Recent investigations (by the Channel 4 Time Team) provided a geophysical survey of the abbey site revealing the ground plan of the medieval building. Unlike at nearby Muchelney Abbey there was little original stonework, above or below ground, so presumably once the abbey had been abandoned the stones were reused for other walls and buildings nearby, or further away.
No signs were found of Alfred’s original Saxon church and no artefacts, other than some medieval floor tiles from the later abbey. But the archaeologists were surprised to find many skeletons within the abbey area itself, which from the position in which the bodies had been placed, suggested the site of a medieval burial ground.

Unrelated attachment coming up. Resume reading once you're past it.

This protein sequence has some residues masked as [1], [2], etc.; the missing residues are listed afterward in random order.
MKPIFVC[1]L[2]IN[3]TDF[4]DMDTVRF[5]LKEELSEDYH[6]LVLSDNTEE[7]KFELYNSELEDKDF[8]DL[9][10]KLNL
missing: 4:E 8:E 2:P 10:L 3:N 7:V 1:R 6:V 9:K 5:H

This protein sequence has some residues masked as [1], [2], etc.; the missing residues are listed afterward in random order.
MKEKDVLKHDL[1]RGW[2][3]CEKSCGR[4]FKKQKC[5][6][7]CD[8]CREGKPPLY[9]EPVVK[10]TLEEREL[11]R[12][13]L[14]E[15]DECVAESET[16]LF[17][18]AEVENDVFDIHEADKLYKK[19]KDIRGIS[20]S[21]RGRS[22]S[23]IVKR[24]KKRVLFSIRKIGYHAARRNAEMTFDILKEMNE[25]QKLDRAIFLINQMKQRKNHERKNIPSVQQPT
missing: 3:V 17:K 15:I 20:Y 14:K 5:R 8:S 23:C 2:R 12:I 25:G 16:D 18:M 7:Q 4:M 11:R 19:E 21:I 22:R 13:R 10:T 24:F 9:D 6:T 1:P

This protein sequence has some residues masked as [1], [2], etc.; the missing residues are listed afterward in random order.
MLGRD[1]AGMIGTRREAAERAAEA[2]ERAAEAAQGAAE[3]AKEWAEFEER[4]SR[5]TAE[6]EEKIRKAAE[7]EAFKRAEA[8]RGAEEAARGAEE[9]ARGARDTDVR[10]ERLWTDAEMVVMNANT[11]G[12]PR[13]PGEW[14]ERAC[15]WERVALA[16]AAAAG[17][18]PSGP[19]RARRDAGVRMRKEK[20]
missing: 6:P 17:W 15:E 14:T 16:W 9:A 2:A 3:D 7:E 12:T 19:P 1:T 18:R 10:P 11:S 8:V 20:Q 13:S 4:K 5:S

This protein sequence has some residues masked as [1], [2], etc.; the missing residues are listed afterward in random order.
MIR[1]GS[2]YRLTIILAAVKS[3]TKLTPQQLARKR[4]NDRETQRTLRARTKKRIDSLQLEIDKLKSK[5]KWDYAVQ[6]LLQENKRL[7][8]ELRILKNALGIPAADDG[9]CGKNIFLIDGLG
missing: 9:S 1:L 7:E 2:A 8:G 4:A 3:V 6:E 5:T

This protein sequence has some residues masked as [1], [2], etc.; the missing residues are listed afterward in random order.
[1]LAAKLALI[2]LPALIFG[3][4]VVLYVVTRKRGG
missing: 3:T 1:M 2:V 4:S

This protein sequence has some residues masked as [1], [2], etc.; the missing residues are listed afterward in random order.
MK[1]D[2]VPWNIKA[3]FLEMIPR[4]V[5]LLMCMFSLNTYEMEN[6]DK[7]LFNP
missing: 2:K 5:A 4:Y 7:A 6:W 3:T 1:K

Manuscript documents survive recording that the monastery suffered an outbreak of plague (Black Death) in 1349; the abbot, Richard de Gothurst, was one of the victims and it seems many of the monks also died. Could these skeletons be connected with this event? Perhaps, but all this was long after the time of Alfred. It was the lower, fort site, which yielded a few clues to Saxon presence.